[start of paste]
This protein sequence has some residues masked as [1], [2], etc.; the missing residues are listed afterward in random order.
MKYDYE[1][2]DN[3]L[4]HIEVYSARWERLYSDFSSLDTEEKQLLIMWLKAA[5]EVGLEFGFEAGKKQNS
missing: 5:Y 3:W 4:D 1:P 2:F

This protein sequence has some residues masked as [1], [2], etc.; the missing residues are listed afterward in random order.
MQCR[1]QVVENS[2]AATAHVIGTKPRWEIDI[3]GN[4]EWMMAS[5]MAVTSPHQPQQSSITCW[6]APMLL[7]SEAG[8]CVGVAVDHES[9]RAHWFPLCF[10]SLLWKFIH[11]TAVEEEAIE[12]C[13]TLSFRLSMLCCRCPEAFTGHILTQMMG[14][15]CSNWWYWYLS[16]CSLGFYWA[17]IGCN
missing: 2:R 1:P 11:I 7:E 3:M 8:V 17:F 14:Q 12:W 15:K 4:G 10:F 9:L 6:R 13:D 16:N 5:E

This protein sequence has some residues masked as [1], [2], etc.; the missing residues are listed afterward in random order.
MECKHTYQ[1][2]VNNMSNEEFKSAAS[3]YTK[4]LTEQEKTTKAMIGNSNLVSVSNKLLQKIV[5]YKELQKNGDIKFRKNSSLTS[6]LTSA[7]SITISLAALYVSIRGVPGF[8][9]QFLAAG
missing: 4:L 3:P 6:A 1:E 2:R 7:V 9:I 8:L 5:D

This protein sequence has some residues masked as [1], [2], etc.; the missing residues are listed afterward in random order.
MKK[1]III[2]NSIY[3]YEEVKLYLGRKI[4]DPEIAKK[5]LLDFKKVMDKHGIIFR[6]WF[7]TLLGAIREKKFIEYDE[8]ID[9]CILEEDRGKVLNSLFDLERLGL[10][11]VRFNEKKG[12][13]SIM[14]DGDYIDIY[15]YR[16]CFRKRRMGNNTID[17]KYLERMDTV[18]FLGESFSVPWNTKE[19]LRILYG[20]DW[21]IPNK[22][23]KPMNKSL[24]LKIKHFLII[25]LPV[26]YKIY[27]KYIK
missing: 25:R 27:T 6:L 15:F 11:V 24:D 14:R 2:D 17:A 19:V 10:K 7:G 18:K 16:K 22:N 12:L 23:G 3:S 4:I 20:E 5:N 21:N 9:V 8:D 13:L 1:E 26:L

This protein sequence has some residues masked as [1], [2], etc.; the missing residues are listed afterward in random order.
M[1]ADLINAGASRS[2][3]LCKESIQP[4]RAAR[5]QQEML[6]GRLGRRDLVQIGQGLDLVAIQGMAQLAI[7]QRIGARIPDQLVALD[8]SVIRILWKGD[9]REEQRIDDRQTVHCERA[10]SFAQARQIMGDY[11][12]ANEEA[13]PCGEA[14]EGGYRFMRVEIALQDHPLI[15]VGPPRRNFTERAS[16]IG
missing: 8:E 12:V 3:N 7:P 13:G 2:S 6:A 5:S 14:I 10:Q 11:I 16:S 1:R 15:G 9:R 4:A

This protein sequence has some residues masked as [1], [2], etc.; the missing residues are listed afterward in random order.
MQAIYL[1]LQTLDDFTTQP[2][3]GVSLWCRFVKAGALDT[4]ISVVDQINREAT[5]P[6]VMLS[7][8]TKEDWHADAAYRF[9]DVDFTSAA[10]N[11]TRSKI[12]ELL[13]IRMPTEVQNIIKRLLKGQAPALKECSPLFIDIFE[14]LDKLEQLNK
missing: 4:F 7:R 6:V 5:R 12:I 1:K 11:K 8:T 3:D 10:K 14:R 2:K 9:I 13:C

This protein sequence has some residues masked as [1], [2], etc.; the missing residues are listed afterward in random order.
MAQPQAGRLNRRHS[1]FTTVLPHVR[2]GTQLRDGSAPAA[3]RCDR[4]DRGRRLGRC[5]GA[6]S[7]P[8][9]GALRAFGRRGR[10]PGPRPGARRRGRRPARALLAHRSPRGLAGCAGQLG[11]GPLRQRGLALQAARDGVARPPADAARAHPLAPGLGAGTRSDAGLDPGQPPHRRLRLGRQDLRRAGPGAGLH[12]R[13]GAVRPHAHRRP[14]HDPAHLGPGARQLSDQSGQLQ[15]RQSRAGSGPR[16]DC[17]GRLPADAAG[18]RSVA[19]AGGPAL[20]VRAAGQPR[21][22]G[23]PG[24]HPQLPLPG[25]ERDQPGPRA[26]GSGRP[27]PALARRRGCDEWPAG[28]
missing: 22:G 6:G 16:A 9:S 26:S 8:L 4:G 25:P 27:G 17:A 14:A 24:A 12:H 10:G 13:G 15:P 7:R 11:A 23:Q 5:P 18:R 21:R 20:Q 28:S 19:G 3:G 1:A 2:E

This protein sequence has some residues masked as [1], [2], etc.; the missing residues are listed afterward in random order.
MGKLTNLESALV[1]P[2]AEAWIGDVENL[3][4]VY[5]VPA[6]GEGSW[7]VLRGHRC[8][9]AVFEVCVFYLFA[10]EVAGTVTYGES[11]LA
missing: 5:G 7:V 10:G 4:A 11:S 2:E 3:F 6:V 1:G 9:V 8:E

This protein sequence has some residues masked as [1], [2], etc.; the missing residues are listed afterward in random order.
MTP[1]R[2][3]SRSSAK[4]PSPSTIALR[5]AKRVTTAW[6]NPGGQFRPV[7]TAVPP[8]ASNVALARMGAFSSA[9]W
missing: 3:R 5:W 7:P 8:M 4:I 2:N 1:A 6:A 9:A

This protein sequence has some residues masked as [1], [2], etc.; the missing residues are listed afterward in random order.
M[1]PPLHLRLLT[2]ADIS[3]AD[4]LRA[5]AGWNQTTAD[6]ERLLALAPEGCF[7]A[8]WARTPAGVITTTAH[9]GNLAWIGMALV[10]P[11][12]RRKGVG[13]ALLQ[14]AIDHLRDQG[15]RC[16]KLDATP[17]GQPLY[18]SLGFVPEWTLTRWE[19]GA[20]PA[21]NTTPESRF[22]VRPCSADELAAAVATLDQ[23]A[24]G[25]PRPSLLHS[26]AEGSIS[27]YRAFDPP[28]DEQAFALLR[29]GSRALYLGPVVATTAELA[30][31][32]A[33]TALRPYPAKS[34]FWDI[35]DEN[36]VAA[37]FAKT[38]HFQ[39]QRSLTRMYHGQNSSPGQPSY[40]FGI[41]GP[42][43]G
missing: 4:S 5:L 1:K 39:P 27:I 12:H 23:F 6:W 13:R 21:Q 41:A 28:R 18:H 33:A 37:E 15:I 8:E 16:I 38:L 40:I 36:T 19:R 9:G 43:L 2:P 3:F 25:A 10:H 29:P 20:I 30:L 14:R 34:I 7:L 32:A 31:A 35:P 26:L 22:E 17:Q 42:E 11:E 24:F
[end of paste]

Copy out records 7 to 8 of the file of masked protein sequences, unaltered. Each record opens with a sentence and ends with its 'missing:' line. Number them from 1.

This protein sequence has some residues masked as [1], [2], etc.; the missing residues are listed afterward in random order.
MAQPQAGRLNRRHS[1]FTTVLPHVR[2]GTQLRDGSAPAA[3]RCDR[4]DRGRRLGRC[5]GA[6]S[7]P[8][9]GALRAFGRRGR[10]PGPRPGARRRGRRPARALLAHRSPRGLAGCAGQLG[11]GPLRQRGLALQAARDGVARPPADAARAHPLAPGLGAGTRSDAGLDPGQPPHRRLRLGRQDLRRAGPGAGLH[12]R[13]GAVRPHAHRRP[14]HDPAHLGPGARQLSDQSGQLQ[15]RQSRAGSGPR[16]DC[17]GRLPADAAG[18]RSVA[19]AGGPAL[20]VRAAGQPR[21][22]G[23]PG[24]HPQLPLPG[25]ERDQPGPRA[26]GSGRP[27]PALARRRGCDEWPAG[28]
missing: 22:G 6:G 16:A 9:S 26:S 8:L 4:G 25:P 27:G 17:A 14:A 24:A 12:H 10:G 13:G 15:P 7:R 11:A 23:Q 5:P 18:R 21:R 20:Q 28:S 19:G 3:G 1:A 2:E

This protein sequence has some residues masked as [1], [2], etc.; the missing residues are listed afterward in random order.
MGKLTNLESALV[1]P[2]AEAWIGDVENL[3][4]VY[5]VPA[6]GEGSW[7]VLRGHRC[8][9]AVFEVCVFYLFA[10]EVAGTVTYGES[11]LA
missing: 5:G 7:V 10:G 4:A 11:S 2:E 3:F 6:V 1:G 9:V 8:E